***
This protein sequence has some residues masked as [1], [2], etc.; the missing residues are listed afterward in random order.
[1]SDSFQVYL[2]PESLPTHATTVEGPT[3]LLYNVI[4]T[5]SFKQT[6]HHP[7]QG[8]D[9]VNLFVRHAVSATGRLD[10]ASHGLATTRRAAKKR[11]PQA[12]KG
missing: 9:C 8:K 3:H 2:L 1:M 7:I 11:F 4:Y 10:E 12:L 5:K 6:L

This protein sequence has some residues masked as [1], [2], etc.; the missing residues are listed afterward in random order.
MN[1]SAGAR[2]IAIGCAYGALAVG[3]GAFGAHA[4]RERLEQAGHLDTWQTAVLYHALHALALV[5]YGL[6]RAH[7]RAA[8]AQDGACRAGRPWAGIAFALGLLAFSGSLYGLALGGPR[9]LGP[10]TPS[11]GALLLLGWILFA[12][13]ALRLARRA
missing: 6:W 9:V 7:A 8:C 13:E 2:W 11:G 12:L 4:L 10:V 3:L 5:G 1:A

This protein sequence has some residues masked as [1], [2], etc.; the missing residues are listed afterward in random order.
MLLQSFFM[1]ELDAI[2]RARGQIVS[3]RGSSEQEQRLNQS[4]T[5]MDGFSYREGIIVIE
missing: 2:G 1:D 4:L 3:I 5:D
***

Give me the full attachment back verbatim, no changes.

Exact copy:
This protein sequence has some residues masked as [1], [2], etc.; the missing residues are listed afterward in random order.
[1]SDSFQVYL[2]PESLPTHATTVEGPT[3]LLYNVI[4]T[5]SFKQT[6]HHP[7]QG[8]D[9]VNLFVRHAVSATGRLD[10]ASHGLATTRRAAKKR[11]PQA[12]KG
missing: 9:C 8:K 3:H 2:L 1:M 7:I 11:F 4:Y 10:E 12:L 5:K 6:L

This protein sequence has some residues masked as [1], [2], etc.; the missing residues are listed afterward in random order.
MN[1]SAGAR[2]IAIGCAYGALAVG[3]GAFGAHA[4]RERLEQAGHLDTWQTAVLYHALHALALV[5]YGL[6]RAH[7]RAA[8]AQDGACRAGRPWAGIAFALGLLAFSGSLYGLALGGPR[9]LGP[10]TPS[11]GALLLLGWILFA[12][13]ALRLARRA
missing: 6:W 9:V 7:A 8:C 13:E 2:W 11:G 12:L 4:L 10:V 3:L 5:G 1:A

This protein sequence has some residues masked as [1], [2], etc.; the missing residues are listed afterward in random order.
MLLQSFFM[1]ELDAI[2]RARGQIVS[3]RGSSEQEQRLNQS[4]T[5]MDGFSYREGIIVIE
missing: 2:G 1:D 4:L 3:I 5:D